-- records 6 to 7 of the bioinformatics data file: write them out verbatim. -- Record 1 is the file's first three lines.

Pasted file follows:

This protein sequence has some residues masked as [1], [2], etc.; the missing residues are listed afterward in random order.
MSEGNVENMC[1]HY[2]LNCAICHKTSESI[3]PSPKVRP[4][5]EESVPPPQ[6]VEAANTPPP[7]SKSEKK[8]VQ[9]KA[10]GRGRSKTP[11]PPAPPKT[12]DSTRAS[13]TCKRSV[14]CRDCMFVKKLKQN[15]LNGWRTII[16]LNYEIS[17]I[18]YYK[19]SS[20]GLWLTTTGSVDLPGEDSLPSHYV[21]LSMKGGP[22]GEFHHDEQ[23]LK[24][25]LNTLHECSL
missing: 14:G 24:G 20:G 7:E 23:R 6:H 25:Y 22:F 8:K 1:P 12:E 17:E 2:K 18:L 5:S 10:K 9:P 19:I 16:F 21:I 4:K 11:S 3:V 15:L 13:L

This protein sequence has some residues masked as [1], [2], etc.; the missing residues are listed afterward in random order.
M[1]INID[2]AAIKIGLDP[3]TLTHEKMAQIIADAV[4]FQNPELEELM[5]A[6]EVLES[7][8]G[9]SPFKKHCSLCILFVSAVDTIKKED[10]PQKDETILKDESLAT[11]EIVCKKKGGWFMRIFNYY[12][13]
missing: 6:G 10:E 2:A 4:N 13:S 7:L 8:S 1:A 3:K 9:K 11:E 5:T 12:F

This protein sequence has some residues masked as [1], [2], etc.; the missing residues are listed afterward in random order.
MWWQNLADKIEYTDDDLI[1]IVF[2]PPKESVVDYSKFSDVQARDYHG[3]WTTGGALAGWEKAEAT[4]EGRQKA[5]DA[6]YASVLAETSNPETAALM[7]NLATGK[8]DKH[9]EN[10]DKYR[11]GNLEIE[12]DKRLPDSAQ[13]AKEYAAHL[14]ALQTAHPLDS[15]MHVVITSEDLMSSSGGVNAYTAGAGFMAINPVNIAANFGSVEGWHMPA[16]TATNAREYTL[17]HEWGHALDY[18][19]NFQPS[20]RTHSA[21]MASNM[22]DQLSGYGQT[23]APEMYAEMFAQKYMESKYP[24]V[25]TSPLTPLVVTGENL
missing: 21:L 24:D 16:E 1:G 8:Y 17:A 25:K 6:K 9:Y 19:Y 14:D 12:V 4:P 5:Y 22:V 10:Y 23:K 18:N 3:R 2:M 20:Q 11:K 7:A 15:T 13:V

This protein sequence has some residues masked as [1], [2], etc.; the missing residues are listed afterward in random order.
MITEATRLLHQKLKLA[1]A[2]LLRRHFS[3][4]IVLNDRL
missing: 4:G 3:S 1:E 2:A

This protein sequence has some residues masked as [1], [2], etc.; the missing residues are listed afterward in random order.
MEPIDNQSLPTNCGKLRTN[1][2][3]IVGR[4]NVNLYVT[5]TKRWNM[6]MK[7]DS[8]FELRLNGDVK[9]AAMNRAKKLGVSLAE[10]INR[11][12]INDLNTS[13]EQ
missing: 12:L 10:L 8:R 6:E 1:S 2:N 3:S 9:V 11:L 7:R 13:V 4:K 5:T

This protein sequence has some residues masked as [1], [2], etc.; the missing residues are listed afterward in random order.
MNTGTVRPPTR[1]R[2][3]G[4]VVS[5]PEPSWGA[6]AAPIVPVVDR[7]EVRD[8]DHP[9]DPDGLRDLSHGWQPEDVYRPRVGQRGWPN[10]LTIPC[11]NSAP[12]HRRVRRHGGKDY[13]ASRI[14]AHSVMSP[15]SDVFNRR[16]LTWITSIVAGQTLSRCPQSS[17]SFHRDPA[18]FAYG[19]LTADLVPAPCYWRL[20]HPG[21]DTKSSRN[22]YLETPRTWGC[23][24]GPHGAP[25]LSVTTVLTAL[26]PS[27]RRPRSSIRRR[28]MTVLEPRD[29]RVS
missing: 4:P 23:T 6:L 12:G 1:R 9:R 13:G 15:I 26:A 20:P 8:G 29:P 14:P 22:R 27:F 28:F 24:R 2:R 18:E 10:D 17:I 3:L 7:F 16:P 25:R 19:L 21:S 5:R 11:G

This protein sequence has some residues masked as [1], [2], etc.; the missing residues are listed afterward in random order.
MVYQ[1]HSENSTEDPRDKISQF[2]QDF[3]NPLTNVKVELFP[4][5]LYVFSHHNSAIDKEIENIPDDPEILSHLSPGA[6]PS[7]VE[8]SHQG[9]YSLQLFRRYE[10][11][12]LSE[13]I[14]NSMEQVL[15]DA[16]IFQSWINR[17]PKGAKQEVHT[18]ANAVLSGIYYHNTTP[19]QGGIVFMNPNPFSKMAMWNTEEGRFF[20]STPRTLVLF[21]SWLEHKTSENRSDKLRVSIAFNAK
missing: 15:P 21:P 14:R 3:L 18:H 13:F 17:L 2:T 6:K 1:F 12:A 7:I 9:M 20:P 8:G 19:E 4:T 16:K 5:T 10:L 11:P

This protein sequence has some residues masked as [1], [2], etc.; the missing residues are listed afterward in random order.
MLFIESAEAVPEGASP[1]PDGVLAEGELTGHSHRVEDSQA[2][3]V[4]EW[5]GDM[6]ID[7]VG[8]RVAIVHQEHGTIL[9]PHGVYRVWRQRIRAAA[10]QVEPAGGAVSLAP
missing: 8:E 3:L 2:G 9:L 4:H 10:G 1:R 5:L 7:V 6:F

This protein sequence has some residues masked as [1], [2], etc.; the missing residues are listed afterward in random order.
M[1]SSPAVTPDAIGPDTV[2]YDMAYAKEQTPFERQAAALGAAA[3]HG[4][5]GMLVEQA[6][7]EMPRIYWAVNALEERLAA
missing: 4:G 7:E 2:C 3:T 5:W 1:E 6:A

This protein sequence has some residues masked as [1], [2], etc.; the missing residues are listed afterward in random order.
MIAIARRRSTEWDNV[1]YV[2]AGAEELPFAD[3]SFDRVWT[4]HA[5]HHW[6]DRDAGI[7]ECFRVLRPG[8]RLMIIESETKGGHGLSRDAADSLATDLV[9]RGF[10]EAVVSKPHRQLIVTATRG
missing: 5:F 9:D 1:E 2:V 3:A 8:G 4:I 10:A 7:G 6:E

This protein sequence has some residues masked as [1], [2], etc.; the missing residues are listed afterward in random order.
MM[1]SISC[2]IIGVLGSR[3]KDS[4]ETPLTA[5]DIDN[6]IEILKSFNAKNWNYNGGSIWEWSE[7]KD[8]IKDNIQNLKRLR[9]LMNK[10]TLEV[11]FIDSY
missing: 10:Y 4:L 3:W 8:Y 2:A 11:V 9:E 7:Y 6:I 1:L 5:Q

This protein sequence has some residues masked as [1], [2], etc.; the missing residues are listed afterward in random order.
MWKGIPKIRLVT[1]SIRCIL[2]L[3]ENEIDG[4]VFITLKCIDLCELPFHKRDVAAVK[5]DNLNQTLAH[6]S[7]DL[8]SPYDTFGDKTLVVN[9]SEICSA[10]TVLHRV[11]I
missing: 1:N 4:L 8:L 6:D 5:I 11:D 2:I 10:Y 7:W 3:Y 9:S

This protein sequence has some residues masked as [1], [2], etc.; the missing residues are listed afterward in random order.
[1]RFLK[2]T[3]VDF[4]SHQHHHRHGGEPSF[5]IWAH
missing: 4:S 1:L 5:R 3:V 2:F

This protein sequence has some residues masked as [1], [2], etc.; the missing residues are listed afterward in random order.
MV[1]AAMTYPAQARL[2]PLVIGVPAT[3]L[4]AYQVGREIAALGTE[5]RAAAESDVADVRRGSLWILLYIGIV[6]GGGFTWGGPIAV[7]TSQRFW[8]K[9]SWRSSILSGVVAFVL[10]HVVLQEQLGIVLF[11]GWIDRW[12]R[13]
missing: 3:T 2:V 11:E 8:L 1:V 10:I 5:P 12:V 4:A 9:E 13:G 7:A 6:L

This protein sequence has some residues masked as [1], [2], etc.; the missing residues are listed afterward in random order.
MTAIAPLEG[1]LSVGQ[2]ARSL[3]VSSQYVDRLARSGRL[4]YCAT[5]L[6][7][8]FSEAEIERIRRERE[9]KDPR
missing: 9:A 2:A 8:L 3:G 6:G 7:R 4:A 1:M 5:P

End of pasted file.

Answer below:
This protein sequence has some residues masked as [1], [2], etc.; the missing residues are listed afterward in random order.
MNTGTVRPPTR[1]R[2][3]G[4]VVS[5]PEPSWGA[6]AAPIVPVVDR[7]EVRD[8]DHP[9]DPDGLRDLSHGWQPEDVYRPRVGQRGWPN[10]LTIPC[11]NSAP[12]HRRVRRHGGKDY[13]ASRI[14]AHSVMSP[15]SDVFNRR[16]LTWITSIVAGQTLSRCPQSS[17]SFHRDPA[18]FAYG[19]LTADLVPAPCYWRL[20]HPG[21]DTKSSRN[22]YLETPRTWGC[23][24]GPHGAP[25]LSVTTVLTAL[26]PS[27]RRPRSSIRRR[28]MTVLEPRD[29]RVS
missing: 4:P 23:T 6:L 12:G 1:R 9:R 13:G 15:I 26:A 20:P 8:G 29:P 14:P 22:R 27:F 28:F 24:R 2:R 18:E 10:D 17:I 3:L 7:F 16:P 25:R 19:L 21:S 5:R 11:G

This protein sequence has some residues masked as [1], [2], etc.; the missing residues are listed afterward in random order.
MVYQ[1]HSENSTEDPRDKISQF[2]QDF[3]NPLTNVKVELFP[4][5]LYVFSHHNSAIDKEIENIPDDPEILSHLSPGA[6]PS[7]VE[8]SHQG[9]YSLQLFRRYE[10][11][12]LSE[13]I[14]NSMEQVL[15]DA[16]IFQSWINR[17]PKGAKQEVHT[18]ANAVLSGIYYHNTTP[19]QGGIVFMNPNPFSKMAMWNTEEGRFF[20]STPRTLVLF[21]SWLEHKTSENRSDKLRVSIAFNAK
missing: 15:P 21:P 14:R 3:L 18:H 13:F 17:L 2:T 6:K 1:F 12:A 7:I 9:M 20:P 8:G 19:E 4:T 16:K 5:T 10:L 11:P